In both the tobacco and the Epstein example, harm was done to public interest. In other cases, a nonprofit that allows a donation to be publicly acknowledged can harm its own interests. Many scholars consider an organization’s reputation its most significant intangible asset. Among nonprofits in particular, the role of reputation in facilitating transactions—including fundraising and mission-centric programming—would be difficult to overstate.
Political scientist Ted Lechterman’s analysis of American biopharmaceutical corporation Pfizer’s effort to donate pneumonia vaccines to Médecins Sans Frontières (MSF; also known as Doctors Without Borders) reveals how the provision of recognition can harm a nonprofit.7 Upon being offered the supply of vaccines, MSF leadership recognized that they were faced with a trade-off between short-term gains for their organization and long-term setbacks. If MSF had accepted the vaccines, managers feared that they would have been giving Pfizer, and pharmaceutical companies generally, a rationale for maintaining high market prices. Doing so would have limited MSF’s ability to be an effective advocate for drug pricing reform in the future and thereby would have set back MSF’s interests. This logic led MSF to reject Pfizer’s offer. “One general possibility that I find attractive is to rule out relief strategies that, if pursued, would make systemic change less likely to come about,” Lechterman explains. “If [accepting] temporary relief would severely constrain the possibility of achieving systemic reform, [accepting] relief is impermissible.”
To aid thinking about these issues, I offer a simple, two-by-two framework for how harm can flow from an exchange between a donor and a nonprofit. Each of the four cells contains an example of how the interests of the public or nonprofit can be set back based on the allowance of influence or recognition. Governing boards could use this framework to consider the risks associated with a given donation.
Nonprofit managers are likely to gravitate toward identifying harms that may befall their own organization. It may be easy for nonprofit managers to identify harms to the public that the nonprofit is directly responsible for causing. But even earnest nonprofit managers and board members may question whether they are obligated to avoid harms to the public that they do not unilaterally cause. For instance, if a donor succeeds in holding up a record of charitable giving in a court of law to receive less punishment, do nonprofit beneficiaries bear responsibility for the outcome? Within some narrow bounds, I think the answer is yes. While nonprofits should not be held accountable for harm that they cannot reasonably foresee, ignorance cannot be permitted as a refuge for negligence. In “Moral Responsibility in the Age of Bureaucracy,” philosophers David Luban, Alan Strudler, and David Wasserman diagnose a common organizational practice in which responsibility for harm becomes unattributable and propose this threshold question in response: “When neither superiors nor subordinates may be held responsible, we face an uncanny situation in which responsibility has seemingly been conjured out of existence [within the organization],” they observe. “‘Did they know or did they not?’ is a ‘second-rate’ question—because the right question is ‘Should they have known?’”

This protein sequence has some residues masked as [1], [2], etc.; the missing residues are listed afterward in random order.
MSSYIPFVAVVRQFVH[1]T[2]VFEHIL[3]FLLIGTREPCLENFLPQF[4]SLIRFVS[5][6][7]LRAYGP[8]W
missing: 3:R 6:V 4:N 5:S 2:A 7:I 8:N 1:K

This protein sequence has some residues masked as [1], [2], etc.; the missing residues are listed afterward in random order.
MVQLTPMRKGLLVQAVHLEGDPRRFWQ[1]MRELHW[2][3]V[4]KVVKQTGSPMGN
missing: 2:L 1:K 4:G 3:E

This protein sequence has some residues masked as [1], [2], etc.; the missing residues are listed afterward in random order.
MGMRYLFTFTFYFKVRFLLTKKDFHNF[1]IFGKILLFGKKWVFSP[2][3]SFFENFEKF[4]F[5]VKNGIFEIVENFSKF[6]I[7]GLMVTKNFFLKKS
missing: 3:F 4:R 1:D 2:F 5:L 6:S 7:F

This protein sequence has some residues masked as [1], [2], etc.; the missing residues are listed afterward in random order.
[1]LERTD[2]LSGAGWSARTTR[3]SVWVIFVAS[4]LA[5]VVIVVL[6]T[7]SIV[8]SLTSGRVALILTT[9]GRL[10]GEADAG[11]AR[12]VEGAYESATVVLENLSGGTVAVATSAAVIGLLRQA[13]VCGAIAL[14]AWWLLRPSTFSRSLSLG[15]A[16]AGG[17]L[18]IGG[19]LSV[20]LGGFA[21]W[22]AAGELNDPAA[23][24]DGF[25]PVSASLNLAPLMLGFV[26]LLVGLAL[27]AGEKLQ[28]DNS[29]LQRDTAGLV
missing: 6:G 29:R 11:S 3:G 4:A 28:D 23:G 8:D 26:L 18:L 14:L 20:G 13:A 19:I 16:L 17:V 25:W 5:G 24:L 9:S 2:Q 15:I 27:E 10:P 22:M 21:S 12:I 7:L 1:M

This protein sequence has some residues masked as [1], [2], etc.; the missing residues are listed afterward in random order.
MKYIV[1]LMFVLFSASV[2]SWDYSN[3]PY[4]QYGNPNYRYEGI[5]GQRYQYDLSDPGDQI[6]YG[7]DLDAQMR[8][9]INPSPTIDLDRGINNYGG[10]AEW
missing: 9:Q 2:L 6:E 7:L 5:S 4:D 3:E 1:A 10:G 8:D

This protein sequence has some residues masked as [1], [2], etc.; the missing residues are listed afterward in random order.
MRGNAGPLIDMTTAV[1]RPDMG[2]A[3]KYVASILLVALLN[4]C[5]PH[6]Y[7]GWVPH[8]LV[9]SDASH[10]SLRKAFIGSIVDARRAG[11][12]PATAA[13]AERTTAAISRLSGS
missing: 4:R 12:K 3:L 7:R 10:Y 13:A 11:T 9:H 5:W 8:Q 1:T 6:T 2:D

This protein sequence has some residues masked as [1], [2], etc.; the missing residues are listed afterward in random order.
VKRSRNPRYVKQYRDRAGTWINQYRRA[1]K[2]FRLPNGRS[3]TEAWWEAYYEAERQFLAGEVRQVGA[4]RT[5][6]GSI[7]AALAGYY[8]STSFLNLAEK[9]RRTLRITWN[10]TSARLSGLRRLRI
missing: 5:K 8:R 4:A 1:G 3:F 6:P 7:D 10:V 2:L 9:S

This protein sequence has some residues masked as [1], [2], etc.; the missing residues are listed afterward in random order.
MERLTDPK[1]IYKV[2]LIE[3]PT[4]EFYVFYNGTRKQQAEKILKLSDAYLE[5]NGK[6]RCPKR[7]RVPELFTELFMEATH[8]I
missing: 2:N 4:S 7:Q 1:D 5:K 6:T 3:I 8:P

I suspect that nonprofit staff can anticipate when some donors will use their donation to further their own political or personal agendas. I propose that anyone examining potentially “dirty” donations consider the following question: “Should the nonprofit have known that the donor would use the influence or recognition to do harm?” When this query can be answered in the affirmative, the nonprofit rightfully bears some responsibility. Or, as the subtitle of the 2019 New York Times op-ed by Giridharadas quoted above bluntly stated, “Nonprofits should not allow themselves to be used by rich people to scrub their consciences.” The idea of letting oneself be used suggests a certain degree of foresight. Donors who can be considered likely to do harm are rare, but they are at the core of the public’s concern with dirty money.